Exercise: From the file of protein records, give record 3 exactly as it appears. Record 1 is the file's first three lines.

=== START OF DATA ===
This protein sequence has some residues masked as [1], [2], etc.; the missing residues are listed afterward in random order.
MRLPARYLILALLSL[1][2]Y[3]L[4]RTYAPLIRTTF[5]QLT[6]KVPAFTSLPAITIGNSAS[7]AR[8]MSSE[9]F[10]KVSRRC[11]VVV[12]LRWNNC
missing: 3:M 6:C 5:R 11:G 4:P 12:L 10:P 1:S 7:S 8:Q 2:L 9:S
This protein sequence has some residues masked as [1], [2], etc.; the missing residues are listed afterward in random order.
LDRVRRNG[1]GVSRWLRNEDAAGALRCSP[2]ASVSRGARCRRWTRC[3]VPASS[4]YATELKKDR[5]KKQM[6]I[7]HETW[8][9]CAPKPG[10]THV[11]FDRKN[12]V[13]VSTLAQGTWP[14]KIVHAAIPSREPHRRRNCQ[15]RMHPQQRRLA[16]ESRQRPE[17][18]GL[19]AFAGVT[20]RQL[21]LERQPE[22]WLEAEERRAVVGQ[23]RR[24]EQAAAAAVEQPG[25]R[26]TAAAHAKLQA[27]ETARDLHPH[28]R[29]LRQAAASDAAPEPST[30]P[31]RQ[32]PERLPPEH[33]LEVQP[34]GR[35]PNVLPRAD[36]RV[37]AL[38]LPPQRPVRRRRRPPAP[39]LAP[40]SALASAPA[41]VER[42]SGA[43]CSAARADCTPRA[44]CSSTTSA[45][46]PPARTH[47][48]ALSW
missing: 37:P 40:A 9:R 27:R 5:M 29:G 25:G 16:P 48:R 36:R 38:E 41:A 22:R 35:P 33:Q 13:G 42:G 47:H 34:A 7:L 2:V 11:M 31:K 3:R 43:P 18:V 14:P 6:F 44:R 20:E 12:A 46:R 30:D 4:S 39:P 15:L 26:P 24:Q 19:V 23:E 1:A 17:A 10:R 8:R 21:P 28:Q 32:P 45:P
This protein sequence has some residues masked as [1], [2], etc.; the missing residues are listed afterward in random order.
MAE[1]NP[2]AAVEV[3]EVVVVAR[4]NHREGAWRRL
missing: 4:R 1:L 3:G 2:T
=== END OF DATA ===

This protein sequence has some residues masked as [1], [2], etc.; the missing residues are listed afterward in random order.
MAE[1]NP[2]AAVEV[3]EVVVVAR[4]NHREGAWRRL
missing: 4:R 1:L 3:G 2:T